QUARTERBACKS- Saturday night was a frustrating affair for Woodrow Dantzler, with the Tiger quarterback connecting on 11-22 passes for only 153 yards to go with three interceptions. While Dantzler dazzled with a number of sharp passes when forced out of the pocket, it’s safe to say that the Terrapin defense succeeded in keeping the Clemson superstar under wraps. Redshirt sophomore Willie Simmons showcased his potential with a handful of sharp passes in relief, with the most notable being a 12-yard touchdown toss to Roscoe Crosby.
RUNNINGBACKS- Aside from the first few possessions of the third quarter, the Tiger backs struggled to make plays against a stingy Maryland defense while struggling to help turn back Terrapin blitzes. Seldom-used fullback Chad Jasmin provided the sole bright spot for the Clemson ground game with 35-rugged yards on only five carries.
RECEIVERS- Crosby led an inconsistent Clemson receiving corps with four catches for 61 yards and a touchdown. Critical mistakes such as Derrick Hamilton’s drop that led to Maryland’s third interception and a number of either mistimed or cut-off patterns hampered the Tigers’ offensive effort.
OFFENSIVE LINE- It became clear early in the game that Maryland was determined to make Clemson stop the blitz and, for the most part, the Tigers failed to do so. Both Dantzler and Simmons were consistently pressured while the Terrapins busted a number of running plays up the middle for loss.
DEFENSIVE LINE- The Tiger defensive front was manhandled by the Terrapins, particularly late in the game when Clemson simply couldn’t turn back the Maryland power attack. DE Khaleed Vaughn highlighted an otherwise dismal performance with a quarterback sack and two tackles for loss.
LINEBACKERS- For the most part, Clemson’s linebackers failed to stuff the run and were beaten badly on short passes to the flats.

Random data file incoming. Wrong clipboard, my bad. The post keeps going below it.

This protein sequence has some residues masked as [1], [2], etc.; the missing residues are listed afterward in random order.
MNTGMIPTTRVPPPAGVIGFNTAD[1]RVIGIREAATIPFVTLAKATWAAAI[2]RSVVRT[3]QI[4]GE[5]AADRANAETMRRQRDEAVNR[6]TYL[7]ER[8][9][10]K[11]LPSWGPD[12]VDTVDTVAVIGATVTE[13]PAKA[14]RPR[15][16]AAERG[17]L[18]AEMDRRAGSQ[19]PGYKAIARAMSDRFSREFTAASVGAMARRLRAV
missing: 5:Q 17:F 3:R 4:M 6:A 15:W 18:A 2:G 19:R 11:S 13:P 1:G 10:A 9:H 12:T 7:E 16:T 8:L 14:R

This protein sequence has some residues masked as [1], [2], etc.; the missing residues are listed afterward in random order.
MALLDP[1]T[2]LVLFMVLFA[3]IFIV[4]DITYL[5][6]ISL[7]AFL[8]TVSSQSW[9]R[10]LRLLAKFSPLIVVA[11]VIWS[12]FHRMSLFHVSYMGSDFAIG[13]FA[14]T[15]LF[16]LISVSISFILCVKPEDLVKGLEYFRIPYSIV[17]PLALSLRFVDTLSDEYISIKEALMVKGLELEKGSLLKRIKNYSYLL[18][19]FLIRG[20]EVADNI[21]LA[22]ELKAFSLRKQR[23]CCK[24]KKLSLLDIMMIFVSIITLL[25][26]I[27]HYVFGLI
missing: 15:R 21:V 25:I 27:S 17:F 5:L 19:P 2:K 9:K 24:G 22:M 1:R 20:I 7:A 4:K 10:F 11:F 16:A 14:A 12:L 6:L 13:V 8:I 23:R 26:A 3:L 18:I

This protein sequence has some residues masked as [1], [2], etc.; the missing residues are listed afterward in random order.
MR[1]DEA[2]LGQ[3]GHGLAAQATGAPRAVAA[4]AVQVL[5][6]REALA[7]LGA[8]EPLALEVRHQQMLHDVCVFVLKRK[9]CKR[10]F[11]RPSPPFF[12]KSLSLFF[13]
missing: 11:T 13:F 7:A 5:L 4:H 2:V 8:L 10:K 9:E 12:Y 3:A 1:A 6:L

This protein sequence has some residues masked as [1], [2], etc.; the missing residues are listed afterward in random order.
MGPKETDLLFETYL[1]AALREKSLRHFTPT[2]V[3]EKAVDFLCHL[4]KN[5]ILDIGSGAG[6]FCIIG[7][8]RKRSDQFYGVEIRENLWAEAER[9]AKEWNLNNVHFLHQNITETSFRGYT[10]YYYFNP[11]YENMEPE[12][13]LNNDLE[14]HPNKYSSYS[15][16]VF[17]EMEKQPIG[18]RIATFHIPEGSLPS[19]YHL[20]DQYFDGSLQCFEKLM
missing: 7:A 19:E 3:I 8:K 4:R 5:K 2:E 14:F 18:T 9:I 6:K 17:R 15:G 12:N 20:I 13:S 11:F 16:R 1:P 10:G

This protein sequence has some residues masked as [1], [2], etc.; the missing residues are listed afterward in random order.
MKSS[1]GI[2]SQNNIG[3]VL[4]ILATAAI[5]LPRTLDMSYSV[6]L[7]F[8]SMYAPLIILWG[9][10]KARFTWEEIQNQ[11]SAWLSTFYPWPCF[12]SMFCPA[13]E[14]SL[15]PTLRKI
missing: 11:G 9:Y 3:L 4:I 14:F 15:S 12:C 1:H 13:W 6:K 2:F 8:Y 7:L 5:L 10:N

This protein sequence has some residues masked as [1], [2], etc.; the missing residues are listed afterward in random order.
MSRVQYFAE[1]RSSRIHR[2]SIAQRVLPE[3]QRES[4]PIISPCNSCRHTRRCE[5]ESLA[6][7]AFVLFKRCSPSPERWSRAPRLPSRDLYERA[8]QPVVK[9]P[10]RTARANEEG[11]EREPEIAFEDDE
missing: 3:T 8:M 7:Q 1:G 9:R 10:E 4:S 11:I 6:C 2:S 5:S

SECONDARY- At least they’re consistent.
SPECIAL TEAMS- The Clemson special teams provided a beacon of respectability for the Tigers on an otherwise forgettable evening. Aaron Hunt was solid on field goals of 44 and 26 yards while Wynn Kopp’s punting was exceptional. Clemson’s punt and kickoff coverage was tremendous while Derrick Hamilton’s 100-yard kickoff return was clearly the highlight of the game for the Tigers. Despite coming up a yard short on a fake field goal on fourth and nine, Clemson’s overall special teams effort was solid.
COACHING- Offensively, the Tigers appeared both predictable and sluggish for the fourth game in a row. It seems that Clemson struggles to effectively adjust when opposing defenses take away the Tigers’ “bread and butter” plays. Against Maryland, the offense didn’t adapt at the line of scrimmage when the Terrapins showed blitz. As a result, receivers failed to adjust their patterns to compensate for Dantzler’s limited time to get passes off.
Defensively, one can’t help but wonder why the Tigers don’t employ some sort of nickel or dime defensive packages on obvious passing downs for the opposition. Inexperienced or not, it would certainly seem logical that an extra defensive back would be better suited to guard against the pass than a linebacker. At this point, when the Tiger pass defense is clearly the team’s Achilles heel (no pun intended), why not try something different?
Grades: Offense: D- Defense: D-